Metro DetroitFebruary 19, 2014
A dash of this, a pinch of that…
Kick up your cooking with herbs and spices
By Tiffany Esshaki
C & G Staff Writer
Learning about different herbs and spices, including the cultures they come from and how they’re prepared, is a major undertaking for any cook.
The old saying goes that a little sugar and spice make everything nice. Well, there’s no doubt we’ve got the sugar thing down pat; but are we really taking advantage of the amazing flavors that spices can add to our cooking?
Many chefs in metro Detroit would argue that home cooks aren’t as well-versed in the world of herbs and spices as we could be — but we’re getting there. Susan Baier is a chef instructor and program coordinator for the culinary studies program at Oakland Community College. She explained that the beauty of spices is that they can evoke flavors that are familiar or exotic, depending on what we’ve been brought up with.
“I know, in my home, we grew up using a lot of dill weed because I’m Scandinavian. Others might use a lot of tarragon, perhaps because they’re French,” she said. “As a cook, we want to know how they all work together. Some blend and some don’t.”
She said her students learn the ins and outs of spices early on in their culinary education, starting with what exactly a spice is.
“A berry, root, seed, pod and rhizome (are) all spices. An herb is just the leafy part of the plant,” explained Baier. “Herbs are commonly fresh or dried out, where spices are almost always dried out and sometimes ground.”
For maximum flavor, however, Baier recommends cooks steer clear of ground spices at the store. Buying whole spices certainly gets you more bang for your buck.
“Keep a little mortar and pestle, and grind them as you use them. They’ll stay fresh longer, and they’ll be more potent. You can also try dry-toasting them. It brings out different flavors,” she said.
Getting the freshest, most potent spices was the task Jim Yaw was faced with a few years ago when his wife, Nancy, set out to cook an Indian dish that called for a spice she didn’t have in her pantry. She needed fenugreek seed, and the spice cost more than $8 at the market for a full bottle, but she needed only a tablespoon. With that, the Spice Miser was born.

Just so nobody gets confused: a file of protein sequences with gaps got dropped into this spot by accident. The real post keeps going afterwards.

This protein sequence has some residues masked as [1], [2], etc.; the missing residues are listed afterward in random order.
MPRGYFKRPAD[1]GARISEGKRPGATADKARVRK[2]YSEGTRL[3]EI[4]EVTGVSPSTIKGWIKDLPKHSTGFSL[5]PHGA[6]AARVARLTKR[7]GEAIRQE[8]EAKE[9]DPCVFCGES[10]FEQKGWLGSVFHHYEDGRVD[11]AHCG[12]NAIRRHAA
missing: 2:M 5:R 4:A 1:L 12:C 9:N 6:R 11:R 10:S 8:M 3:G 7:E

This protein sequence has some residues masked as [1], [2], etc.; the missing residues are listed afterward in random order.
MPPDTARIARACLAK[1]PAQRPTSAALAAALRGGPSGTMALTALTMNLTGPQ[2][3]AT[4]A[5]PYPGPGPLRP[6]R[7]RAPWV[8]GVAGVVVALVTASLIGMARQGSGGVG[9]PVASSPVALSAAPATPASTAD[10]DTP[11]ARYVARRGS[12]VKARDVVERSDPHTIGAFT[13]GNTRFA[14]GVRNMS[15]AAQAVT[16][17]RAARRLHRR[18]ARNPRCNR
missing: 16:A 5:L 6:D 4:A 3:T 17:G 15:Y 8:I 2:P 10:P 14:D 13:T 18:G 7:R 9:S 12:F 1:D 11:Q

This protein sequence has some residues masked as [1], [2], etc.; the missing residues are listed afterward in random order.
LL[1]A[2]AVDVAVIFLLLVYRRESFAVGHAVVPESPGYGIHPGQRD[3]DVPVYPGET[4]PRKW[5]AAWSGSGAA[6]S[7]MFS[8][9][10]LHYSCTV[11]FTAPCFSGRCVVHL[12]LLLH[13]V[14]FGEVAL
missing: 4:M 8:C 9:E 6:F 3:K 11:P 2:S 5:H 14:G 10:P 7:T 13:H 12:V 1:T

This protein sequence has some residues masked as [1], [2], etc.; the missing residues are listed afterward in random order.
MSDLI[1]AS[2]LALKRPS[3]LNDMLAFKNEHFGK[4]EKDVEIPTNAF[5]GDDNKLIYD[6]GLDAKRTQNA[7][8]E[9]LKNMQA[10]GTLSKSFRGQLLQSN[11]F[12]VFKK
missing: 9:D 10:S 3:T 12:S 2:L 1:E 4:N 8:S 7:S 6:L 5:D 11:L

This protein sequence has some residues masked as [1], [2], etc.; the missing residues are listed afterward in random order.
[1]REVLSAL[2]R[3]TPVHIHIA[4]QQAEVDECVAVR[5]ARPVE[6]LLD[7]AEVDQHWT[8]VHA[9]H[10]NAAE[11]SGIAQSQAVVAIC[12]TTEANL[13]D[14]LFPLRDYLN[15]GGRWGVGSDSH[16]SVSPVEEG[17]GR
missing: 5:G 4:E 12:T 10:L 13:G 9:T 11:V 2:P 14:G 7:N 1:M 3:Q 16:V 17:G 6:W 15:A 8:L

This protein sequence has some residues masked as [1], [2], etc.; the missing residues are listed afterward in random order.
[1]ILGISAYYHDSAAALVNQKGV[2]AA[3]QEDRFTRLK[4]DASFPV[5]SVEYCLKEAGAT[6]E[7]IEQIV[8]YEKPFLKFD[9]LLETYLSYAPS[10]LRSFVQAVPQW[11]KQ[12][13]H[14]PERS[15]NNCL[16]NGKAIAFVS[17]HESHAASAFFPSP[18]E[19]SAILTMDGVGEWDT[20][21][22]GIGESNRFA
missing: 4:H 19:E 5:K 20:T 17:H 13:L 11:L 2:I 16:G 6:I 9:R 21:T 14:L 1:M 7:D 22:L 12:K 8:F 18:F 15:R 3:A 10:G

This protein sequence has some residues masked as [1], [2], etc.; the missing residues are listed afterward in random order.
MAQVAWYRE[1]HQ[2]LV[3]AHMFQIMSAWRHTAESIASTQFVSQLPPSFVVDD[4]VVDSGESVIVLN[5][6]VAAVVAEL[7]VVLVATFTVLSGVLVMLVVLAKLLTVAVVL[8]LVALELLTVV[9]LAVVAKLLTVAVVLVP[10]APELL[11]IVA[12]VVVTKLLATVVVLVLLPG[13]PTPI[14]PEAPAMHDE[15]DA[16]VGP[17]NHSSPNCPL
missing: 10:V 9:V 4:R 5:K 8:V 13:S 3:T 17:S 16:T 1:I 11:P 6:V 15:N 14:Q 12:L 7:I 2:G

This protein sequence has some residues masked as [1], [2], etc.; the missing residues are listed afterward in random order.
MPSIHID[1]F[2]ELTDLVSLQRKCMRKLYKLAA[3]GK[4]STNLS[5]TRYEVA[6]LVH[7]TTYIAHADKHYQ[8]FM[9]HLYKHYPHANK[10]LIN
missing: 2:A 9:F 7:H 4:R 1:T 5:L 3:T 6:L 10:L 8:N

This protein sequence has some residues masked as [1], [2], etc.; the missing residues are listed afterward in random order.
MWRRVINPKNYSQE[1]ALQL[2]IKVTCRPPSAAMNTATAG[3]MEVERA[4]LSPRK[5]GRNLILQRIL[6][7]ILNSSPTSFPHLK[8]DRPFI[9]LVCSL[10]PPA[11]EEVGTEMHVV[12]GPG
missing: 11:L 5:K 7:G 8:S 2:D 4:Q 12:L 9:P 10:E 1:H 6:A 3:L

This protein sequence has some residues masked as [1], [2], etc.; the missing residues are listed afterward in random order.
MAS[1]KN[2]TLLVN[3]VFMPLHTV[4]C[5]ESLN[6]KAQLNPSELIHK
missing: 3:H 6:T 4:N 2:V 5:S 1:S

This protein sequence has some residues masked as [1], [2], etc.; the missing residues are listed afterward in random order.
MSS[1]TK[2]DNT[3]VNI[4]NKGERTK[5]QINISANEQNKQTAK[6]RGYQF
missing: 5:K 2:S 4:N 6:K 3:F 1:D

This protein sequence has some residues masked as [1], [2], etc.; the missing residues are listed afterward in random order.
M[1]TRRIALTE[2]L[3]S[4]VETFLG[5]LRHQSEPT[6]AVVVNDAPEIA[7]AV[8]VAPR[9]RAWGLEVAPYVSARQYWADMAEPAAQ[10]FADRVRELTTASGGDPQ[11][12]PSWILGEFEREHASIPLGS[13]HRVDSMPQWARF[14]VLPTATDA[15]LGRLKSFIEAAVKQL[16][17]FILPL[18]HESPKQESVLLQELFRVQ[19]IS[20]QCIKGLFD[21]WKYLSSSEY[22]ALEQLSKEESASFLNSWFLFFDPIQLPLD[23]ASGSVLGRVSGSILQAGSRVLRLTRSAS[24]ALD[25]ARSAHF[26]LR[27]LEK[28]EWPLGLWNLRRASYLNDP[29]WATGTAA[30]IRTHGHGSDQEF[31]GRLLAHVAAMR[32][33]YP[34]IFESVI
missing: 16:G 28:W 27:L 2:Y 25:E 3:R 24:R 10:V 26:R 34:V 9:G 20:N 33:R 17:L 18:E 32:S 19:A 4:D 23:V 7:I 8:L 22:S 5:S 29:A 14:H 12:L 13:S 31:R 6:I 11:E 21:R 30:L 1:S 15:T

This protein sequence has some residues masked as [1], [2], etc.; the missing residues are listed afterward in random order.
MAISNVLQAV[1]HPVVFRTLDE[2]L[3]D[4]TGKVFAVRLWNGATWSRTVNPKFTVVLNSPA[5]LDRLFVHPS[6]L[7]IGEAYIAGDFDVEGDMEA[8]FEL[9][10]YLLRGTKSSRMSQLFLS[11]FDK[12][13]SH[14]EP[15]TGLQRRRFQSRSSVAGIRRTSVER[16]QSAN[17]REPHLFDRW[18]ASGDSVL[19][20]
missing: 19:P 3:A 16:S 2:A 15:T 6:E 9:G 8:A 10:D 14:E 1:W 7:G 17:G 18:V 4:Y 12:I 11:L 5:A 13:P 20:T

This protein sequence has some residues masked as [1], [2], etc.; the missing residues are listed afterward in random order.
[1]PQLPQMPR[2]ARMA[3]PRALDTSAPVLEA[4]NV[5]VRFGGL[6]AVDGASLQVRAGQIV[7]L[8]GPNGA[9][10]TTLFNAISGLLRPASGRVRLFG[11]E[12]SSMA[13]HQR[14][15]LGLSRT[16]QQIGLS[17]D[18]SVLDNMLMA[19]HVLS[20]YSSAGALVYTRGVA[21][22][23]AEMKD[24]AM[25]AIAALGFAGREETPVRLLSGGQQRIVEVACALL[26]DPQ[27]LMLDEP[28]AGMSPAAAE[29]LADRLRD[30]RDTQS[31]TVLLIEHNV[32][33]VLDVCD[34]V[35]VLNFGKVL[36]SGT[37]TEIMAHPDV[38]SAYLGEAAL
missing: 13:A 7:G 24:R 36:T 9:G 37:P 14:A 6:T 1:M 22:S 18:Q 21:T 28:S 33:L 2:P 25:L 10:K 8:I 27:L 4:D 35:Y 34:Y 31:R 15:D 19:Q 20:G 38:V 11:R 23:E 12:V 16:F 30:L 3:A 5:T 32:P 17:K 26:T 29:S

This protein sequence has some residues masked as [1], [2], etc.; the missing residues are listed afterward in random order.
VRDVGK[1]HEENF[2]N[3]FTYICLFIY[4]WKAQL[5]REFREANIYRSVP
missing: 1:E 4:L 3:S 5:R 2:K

Every week, Yaw said, “mostly experienced cooks” head to his spice booth at Detroit’s Eastern Market to grab up some of Yaw’s super fresh spices from 21 countries. The best part, he said, is that many of the spices can be purchased in cost-effective small packets to ensure they stay fresh.
“The whole concept is fresh. We’re timely in that sense. We keep product flowing in a very timely fashion, so it’s not sitting in some warehouse waiting to be out on shelves,” he said.
Yaw and Baier agree that the hottest new spice these days is smoked paprika, which typically comes from Spain. They explained that it can give barbecue sauces, chili and other rich foods a smoky essence without much effort or added heat.
“If you’re looking for smoky heat, you’d want to go for a chipotle chili, like a jalapeño that’s been smoked,” said Yaw.
The history of spices is about as old as each culture they originated from, so it’s not hard to understand why most home cooks are slow to learn about the many options available to them. Baier said small steps could help even the most novice chefs learn how to liven up their dishes with new tastes.
“I try to get my students to plant herb gardens, especially chives. They’re very forgiving and come back every year,” she said, adding that oregano and basil are harder to care for but pack a lot of punch in the kitchen. “They can look beautiful, too. Add some flowers and it just looks like a garden.”
She also said that cooks should learn the differences between an herb with a woody stem, such as rosemary, and one with a softer stem, like basil. The tender stems tend to yield milder flavors, so you’ll need to adjust portions accordingly. The same goes for dried herbs versus fresh. The dried stuff is more potent, so you’ll need about two to three times more, if you’re using fresh.
The quickest way to get in the spice game, said Yaw, is to head over to the library and start reading.
“That’s the best way to learn about herbs and spices. It’s really an amazing story — and I say story because, from beginning to end, there’s really an amazing history, geography and climatology there,” he said, explaining how long humans have been using spices to cook with. “Really, they’re just plants, herbs and weeds, and they happen to taste good.”
More tips on using herbs and spices
• Buy small: Light and air begin to break herbs and spices down almost as soon as they’re opened, so, realistically, you’ve got less than a year to use them.
• Know when to use them: Spices can permeate into dishes throughout cooking, while herbs should really be added near the end. Baier said that adding herbs to some dishes with more than 1/3 of cooking time left to go, there’s a chance the flavors could turn bitter.
• Make your own: Most restaurants have their own house seasoning, and there’s no reason you can’t do the same. Play around with flavors you like — salt and pepper, maybe a bit of bay leaf, a hint of mustard or garlic or onion — and keep the concoction on hand for everyday use.